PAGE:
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HUMAN RIGHTS DAY On 10 December 1948, the United Nations General Assembly adopted the Universal Declaration of Human Rights, which has become a (1)... standard for defending and promoting human rights. Every year on 10 December, Human Rights Day marks the adoption of the Universal Declaration which states that "Human beings are born with (2)... rights and fundamental freedoms". In 2006, Human Rights Day focused on (3)... poverty as a matter of obligation, not of charity. Poverty is (4)... by human rights violations. The links between human rights and poverty should be obvious: people whose rights are (5)... are more likely to be poor. Generally they find it harder or impossible to participate in the labour market and have little or no access to (6)... services and resources. Meanwhile, the poor in many societies cannot enjoy their rights to education, health and housing simply (7)... they cannot afford them. And poverty affects all human rights: for example, low income can prevent people from accessing education, which in turn inhibits their participation in public life and their ability to influence the policies affecting them. Governments and those in a position of authority must (8)... responsibility for dealing with poverty. The realisation of human rights — including the fight against poverty — is a duty, not a mere aspiration.
Read the text and choose the best options to fill in the gap (1).
complete
universal
typical
whole

Read the text and choose the best options to fill in the gap (2).
same
similar
equal
identical

Read the text and choose the best options to fill in the gap (3).
saving
breaking
encouraging
fighting

Read the text and choose the best options to fill in the gap (4).
made
caused
resulted

It... outside; I do not like to walk in such weather.
is rain
rains
is raining

At 10 o'clock in the morning on Wednesday Tom ... a delegation in the office.
will receive
will be receiving
is receiving

We were good friends, we ... each other for years.
had knowing
were knowing
had known

Fill in the gaps in the text with the correct forms of the verbs.
I'm living in a small Hotel at the moment, but I .... to a flat next week. I've asked a friend of mine to share it with me.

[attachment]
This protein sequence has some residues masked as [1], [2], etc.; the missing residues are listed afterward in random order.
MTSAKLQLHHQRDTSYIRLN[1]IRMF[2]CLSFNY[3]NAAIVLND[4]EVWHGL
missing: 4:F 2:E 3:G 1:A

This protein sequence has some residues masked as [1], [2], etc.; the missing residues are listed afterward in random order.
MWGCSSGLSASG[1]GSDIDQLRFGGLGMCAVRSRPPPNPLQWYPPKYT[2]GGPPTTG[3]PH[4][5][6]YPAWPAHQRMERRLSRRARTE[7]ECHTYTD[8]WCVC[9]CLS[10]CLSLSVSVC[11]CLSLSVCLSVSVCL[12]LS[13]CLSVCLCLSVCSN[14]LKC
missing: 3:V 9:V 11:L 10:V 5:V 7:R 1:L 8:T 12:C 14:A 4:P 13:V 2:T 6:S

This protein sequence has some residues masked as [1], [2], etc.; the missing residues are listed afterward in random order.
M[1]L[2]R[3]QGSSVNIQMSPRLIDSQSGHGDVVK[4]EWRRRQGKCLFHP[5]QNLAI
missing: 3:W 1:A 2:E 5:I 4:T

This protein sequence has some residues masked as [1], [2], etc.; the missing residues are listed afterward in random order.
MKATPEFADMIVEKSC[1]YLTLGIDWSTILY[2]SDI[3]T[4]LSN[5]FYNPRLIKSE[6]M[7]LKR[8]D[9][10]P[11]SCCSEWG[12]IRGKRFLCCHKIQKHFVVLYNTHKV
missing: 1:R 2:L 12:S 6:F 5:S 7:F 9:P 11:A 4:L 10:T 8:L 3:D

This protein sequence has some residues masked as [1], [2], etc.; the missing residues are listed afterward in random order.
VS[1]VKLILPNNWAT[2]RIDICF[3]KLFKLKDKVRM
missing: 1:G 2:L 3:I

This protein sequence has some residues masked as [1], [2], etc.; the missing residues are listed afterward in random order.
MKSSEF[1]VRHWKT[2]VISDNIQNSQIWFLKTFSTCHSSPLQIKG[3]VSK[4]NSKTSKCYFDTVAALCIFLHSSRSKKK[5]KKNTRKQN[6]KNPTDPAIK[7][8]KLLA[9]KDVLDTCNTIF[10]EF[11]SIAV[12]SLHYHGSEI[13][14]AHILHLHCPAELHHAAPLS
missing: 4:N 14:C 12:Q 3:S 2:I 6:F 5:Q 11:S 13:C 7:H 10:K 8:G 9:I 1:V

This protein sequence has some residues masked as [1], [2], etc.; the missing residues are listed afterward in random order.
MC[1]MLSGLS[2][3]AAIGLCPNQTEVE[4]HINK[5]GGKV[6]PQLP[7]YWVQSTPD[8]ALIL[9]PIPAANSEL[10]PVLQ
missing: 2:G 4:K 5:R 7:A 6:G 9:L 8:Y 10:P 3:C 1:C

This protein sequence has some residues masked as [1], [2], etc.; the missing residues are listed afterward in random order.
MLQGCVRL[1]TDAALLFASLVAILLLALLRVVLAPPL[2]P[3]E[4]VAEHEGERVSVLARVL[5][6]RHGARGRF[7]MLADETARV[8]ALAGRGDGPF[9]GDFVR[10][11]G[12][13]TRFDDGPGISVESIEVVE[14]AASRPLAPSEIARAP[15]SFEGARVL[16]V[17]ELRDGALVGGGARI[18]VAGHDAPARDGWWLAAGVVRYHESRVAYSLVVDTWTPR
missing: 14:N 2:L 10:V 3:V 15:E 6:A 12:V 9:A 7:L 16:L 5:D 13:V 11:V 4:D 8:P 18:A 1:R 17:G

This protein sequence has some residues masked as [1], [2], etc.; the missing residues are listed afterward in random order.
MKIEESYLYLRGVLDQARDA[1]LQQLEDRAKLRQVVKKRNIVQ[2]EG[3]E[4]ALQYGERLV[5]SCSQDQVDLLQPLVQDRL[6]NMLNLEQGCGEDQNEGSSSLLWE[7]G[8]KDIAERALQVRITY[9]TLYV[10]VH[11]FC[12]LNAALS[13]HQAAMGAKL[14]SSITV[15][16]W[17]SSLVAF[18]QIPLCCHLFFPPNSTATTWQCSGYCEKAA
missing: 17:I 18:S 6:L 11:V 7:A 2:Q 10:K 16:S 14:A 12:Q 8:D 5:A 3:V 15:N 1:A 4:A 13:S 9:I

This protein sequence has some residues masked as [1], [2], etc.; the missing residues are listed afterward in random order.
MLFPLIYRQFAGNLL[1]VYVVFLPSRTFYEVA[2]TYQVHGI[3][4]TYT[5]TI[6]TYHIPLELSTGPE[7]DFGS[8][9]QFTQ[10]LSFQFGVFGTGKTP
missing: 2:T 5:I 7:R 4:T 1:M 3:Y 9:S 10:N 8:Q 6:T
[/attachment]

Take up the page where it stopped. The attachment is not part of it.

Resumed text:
have moved
am moving
move
Moved

My colleagues usually ... four days a week, and tills week they ... five days.
work, work
are working, are working
are working, work

Catherine is studying law at the university, and so ...Nick.
were
does
was
is

Fill in the gaps in the text with the correct forms of the verbs. You said you ... to see me this Christmas.
will come
come
were coming
came

Although the sun was shining, it was still cold, because it... hard for two hours.
was raining
had rained
had been raining

Fill in the gaps in the text with the correct forms of the verbs.
I in Novgorod for three months and I'm enjoying life here very much.
was
am
had been
have been

She ... at the parcel long enough, before she ... that it was for her brother.
was looking, understood
had been looking, had understood
had been looking, understood

I... to the cinema but my friend persuaded me to stay.
was going
did not go
am not going

Fill in the gaps in the text with the correct forms of the verbs.
I’m learning Russian and I can already understand what people around me are talking about. "But I find it really difficult to speak Russian . I.... the course by the end of the year and hope I feel more confident with this language. will finish
finished
finish
will have finished

I... a very difficult day tomorrow. I need to prepare for the exam.
will have
have
having

Choose the right variant
We called our friends in London yesterday to tell them about the reunion that we ..
plan
were planning
have planned